First impressions of the “clean air” act
Keynes famously quipped that “in the long run we are all dead.” That’s sort of how I feel about the “clean air” act: it does absolutely nothing in the short-run but may have some benefit some time after rising sea levels wipe out half of Greater Vancouver.
In spite of all of the talk about real regulation, the proposed act falls woefully short. I suppose the Conservatives knew that environmentalists would criticize their plan no matter what they did, so they decided to do next to nothing.
The big announcement was for a 45-65% reduction of greenhouse gas emissions below 2003 levels by … wait for it … 2050. Kyoto was not mentioned. It is worth noting that GHG emissions increased by 24% between 1990 and 2003, according to Environment Canada. This is not the Conservatives’ fault, of course; it is the result of Liberal dithering on the issue. In fact GHG emissions increased by 3% between 2002 (when the Liberals signed on to Kyoto) and 2003.
So nothing is going to happen in the short-run, and if future governments cannot live up to this promise there will be no one to blame because the entire Tory caucus will likely be dead by then.
Another non-measure is to consult with industry for three years (after the Liberals just consulted with industry for, um, three years) to set “intensity based” targets for GHGs and other emissions. The resort to “intensity based” emissions is also much ado about nothing because as technology improves the intensity of emissions relative to output will fall anyway. Environment Canada notes that Canada’s GHG emissions per unit of GDP fell by 13% between 1990 and 2003, while total GHGs went way up.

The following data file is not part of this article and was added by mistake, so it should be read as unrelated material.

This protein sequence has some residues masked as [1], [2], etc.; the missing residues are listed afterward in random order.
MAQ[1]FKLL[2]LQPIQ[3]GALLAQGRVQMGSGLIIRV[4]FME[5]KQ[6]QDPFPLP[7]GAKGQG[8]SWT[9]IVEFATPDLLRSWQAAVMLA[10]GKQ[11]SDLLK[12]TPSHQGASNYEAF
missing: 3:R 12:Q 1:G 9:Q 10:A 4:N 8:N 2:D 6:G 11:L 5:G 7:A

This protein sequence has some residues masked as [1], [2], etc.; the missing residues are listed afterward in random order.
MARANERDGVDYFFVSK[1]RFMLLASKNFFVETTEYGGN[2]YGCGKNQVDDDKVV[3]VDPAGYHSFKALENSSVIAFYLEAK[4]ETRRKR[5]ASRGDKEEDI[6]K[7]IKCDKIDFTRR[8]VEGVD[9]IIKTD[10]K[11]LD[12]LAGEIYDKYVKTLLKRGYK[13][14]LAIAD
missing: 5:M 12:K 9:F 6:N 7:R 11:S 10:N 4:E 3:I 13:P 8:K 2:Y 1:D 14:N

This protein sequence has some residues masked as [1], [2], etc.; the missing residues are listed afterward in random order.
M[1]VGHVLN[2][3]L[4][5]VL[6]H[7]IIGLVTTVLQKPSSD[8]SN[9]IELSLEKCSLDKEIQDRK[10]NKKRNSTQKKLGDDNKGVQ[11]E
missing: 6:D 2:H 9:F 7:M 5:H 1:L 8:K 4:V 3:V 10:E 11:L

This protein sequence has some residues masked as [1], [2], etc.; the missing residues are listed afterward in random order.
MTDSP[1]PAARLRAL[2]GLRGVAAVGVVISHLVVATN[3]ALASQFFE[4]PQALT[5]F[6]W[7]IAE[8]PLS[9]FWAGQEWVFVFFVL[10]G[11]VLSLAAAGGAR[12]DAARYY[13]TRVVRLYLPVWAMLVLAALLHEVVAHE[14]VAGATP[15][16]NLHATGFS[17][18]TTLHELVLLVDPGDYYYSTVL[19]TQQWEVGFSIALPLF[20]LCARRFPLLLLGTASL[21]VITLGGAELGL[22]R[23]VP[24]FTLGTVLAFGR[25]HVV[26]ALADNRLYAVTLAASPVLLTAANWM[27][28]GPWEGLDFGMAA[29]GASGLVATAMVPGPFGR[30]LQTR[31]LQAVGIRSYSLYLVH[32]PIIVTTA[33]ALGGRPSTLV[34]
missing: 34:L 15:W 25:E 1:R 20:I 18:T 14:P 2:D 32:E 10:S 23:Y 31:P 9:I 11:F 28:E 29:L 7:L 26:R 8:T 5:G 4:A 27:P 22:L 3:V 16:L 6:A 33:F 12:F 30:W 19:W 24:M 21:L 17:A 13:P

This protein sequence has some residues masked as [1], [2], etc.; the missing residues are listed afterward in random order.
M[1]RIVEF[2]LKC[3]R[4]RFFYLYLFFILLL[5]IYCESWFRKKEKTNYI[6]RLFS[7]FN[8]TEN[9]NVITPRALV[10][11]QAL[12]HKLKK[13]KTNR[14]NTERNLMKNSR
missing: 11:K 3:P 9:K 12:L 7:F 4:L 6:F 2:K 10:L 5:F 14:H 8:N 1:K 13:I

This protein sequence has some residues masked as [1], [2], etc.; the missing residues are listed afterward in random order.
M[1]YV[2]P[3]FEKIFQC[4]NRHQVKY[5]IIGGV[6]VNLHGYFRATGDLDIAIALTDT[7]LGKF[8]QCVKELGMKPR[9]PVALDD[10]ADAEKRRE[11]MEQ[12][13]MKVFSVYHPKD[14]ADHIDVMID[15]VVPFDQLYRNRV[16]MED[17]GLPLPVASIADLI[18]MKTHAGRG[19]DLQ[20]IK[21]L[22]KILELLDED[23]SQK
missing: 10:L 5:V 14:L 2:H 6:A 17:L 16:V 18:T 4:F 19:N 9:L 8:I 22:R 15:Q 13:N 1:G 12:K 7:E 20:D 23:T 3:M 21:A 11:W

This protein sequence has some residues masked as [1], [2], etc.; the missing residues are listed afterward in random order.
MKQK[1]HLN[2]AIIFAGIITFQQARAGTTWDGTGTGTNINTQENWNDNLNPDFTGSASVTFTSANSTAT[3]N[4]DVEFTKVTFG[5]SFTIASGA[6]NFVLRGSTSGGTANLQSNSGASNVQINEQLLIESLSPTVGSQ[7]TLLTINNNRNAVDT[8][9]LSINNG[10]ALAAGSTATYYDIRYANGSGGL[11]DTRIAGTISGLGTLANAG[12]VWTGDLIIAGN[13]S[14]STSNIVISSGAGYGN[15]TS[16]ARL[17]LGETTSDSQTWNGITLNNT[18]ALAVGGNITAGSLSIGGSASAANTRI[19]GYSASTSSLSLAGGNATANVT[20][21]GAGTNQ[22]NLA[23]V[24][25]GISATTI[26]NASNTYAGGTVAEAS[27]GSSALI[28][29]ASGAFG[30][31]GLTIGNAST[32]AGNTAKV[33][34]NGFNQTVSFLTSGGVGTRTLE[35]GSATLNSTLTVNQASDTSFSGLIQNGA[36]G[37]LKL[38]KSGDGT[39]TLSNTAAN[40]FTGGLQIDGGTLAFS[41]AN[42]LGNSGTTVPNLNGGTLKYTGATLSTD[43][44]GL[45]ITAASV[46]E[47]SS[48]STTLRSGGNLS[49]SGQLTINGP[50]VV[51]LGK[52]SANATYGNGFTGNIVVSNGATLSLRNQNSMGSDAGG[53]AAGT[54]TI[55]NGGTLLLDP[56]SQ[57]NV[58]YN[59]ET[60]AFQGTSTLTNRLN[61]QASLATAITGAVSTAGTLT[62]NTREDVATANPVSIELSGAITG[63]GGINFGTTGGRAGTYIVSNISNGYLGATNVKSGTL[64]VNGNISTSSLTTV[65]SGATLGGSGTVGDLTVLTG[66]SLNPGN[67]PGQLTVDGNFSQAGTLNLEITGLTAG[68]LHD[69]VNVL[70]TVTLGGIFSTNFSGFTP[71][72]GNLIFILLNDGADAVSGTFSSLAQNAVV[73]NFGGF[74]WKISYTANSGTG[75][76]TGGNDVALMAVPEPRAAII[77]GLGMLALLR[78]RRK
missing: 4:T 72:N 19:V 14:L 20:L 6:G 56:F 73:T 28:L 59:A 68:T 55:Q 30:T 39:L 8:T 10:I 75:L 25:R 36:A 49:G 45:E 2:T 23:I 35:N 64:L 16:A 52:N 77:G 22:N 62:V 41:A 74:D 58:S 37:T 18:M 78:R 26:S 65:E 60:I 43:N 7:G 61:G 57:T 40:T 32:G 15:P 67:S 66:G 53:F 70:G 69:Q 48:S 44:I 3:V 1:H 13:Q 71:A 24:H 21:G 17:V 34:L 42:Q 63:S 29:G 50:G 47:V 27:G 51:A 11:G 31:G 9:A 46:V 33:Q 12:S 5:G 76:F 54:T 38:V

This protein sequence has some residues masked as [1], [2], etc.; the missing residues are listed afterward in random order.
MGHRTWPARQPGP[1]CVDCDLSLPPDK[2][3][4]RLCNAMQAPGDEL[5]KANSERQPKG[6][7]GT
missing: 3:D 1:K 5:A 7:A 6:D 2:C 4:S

The backgrounder from Environment Canada has a nice summary of where GHG emissions are coming from: 37% from the electicity and petroleum industries; 24% from transportation; 15% from mining and manufacturing industries; 11% from residential, commercial and institutional sources; 8% from agriculture; and the remainder from miscellaneous sources.
So the absence of the terms “oil”, “petroleum”, “coal” and “electricity” from the government’s press release is striking. Some measures are proposed for the auto industry, such as developing new regulations for fuel consumption, but not until 2011.
Another aspect of the plan is to harmonize vehicle emissions standards with those of the United States over the next 12 months, and to harmonize regulations with those of the U.S. for volatile organic compound emissions in consumer and commercial products over the next year. Given the massive deregulatory thrust of the Bush administration in recent years, this is not much comfort. Further, harmonization (long sought by industry) could preclude us from seting higher standards in the future.
Even in the area of air pollution, which the Tories were trying to confuse with GHGs, the actions are barely worth noting. National targets for smog and ozone will be set … by 2025.
All in all, this is a profoundly disappointing announcement that does not live up to its billing. It should not be referred to as the “Clean Air Act” as this accepts the framing of the bill by the government. The obvious counter would be the “Hot Air Act”, or perhaps something like “Slightly cleaner air for your distant ancestors (as long as they do not live by a coastline) Act”